Stories from 5 September 2008
Matty, a U.S. missionary based in Kerch, Ukraine, blogs at The Gaws – here and here – about a Ukrainian visa ordeal he and his family are going through now.
The beatroot examines whether “Poland’s government knew all about ‘secret’ CIA prisons” in Poland.
Say: Macedonia posts a protest letter sent to Google by one of the blog's readers regarding the “improper naming” of the country that comes up when one does a “weather Skopje” search on Google.ca.
Srebrenica Genocide Blog reports that a group of former Dutch soldiers may “testify in Radovan Karadzic's favor.”
On August 23, two boats carrying international activists broke the siege of Gaza by landing in Gaza's harbour. The boats have since left again, leaving some of the activists behind, and taking some Palestinians with them back to Cyprus. However the activists plan to return to Gaza on September 22 - amongst other things, delivering mail to the Palestinians. In this post, we look at some Gazan reactions to the breaking of the siege, as well as accounts by the activists.
“Not content with building an eco-hotel in Abu Dhabi, former Baywatch star Pamela Anderson is now planning to become Queen of the UAE. Or at least a princess,” reveals Secret Dubai, who says that she is quietly seeing a member of a Royal family.
Greater Surbiton writes about the case of Florence Hartmann, former spokeswoman for ICTY chief prosecutor Carla del Ponte, recently indicted “for allegedly disclosing classified information relating to the proceedings against Slobodan Milosevic.”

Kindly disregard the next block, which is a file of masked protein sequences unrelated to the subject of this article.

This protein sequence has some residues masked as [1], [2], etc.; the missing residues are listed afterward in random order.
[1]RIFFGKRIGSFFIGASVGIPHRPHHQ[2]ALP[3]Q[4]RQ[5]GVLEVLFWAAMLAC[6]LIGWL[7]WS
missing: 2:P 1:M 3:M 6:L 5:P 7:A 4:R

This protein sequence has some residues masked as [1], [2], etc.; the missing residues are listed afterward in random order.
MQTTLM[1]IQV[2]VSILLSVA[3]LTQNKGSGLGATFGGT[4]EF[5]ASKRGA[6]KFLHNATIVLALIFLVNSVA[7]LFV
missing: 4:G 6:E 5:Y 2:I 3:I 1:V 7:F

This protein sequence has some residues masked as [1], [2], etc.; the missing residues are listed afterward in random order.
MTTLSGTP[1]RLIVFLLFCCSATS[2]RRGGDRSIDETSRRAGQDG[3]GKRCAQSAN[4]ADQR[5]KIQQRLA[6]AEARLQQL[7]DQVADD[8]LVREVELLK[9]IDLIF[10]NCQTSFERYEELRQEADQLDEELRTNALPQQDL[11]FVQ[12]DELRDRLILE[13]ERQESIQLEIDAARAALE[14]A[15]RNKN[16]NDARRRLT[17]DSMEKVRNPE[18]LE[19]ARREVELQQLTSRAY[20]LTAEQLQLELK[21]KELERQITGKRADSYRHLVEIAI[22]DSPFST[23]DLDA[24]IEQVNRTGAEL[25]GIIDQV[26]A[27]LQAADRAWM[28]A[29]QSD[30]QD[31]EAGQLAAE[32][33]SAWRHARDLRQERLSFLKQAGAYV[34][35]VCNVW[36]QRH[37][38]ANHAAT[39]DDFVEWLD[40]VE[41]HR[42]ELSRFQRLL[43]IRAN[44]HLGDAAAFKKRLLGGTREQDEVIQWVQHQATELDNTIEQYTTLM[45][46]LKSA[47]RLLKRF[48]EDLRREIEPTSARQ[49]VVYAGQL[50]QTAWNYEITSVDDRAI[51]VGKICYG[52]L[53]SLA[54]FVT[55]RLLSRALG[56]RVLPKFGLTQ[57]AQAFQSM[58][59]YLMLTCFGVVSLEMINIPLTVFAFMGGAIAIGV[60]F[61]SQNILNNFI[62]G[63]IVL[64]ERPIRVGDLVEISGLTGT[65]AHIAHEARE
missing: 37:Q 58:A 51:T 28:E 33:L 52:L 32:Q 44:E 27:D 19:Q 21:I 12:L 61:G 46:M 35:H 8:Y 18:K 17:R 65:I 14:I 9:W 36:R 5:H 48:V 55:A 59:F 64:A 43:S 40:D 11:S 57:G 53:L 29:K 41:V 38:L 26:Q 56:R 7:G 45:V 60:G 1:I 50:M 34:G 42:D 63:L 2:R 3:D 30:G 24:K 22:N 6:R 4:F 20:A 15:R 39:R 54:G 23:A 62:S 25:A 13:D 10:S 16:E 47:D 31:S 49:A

“More than 100 days have passed and Prof. Matrook al-Faleh is still detained following his arrest last May. His situation remains the same: in solitary confinement and yet to be allowed to meet his lawyer,” writes Saudi Jeans, from Saudi Arabia.
IZO writes about the possible impact of the Russian-Georgian conflict on the art world and freedom of speech.
Foreign Notes posts an update on the political crisis in Ukraine.
Ukrainiana writes about Dick Cheney's visit to Ukraine: “Undoubtedly, the outgoing Bush administration wants to send a welcome message to Kyiv. But given the lame-duck status of both Cheney and Yushchenko, Ukraine’s accession into NATO hinges on the outcome of the presidential election in America no less than it does...
Puerto Rico is in the spotlight due to a recent endorsement by recording artist Daddy Yankee. Even though he is not as well known on the island, than in other parts of Latin America, U.S. presidential candidate capitalized on his fame for campaign purposes at an event in an Arizona high school.
Bahraini blogger Cradle of Humanity, who studied in the UK, describes a recent visit to London, and the intensity of her feeling for Britain when there: ‘I’ve always been a victim of nostalgia, but did not quite expect it to be triggered by mere names in the street. … To...
Koluki writes about the Chatham House's pre-election assessment, which examines the run-up to elections in Angola.
While it is often argued that religion is used to oppress women, there are many women who gain a sense of empowerment from their faith. In this post, we hear from one Saudi blogger who thinks she knows why many married women turn to religion, while another describes the inspiration she gained from a colleague.
Bahraini blogger Icon explains why she has chosen to help her ex-boyfriend's girlfriend who is pregnant.
No Longer at Ease on elections in Angola: “Parliamentary election is underway in Angola, the first in sixteen years. The governing party is expected to win, and international observers from EU, AU and SADC have all been invited.”
In Bahrain, a blogger who calls herself Dedicated To Him pays tribute to her teacher: ‘It’s rare when an English teacher…becomes you becomes your friend, your mother, & your sister… It’s rare to find a person like her among us.’
“Come on guys we are better than this – lets love and respect our queens”: Chris at Dominica Weekly sends a message to women beaters.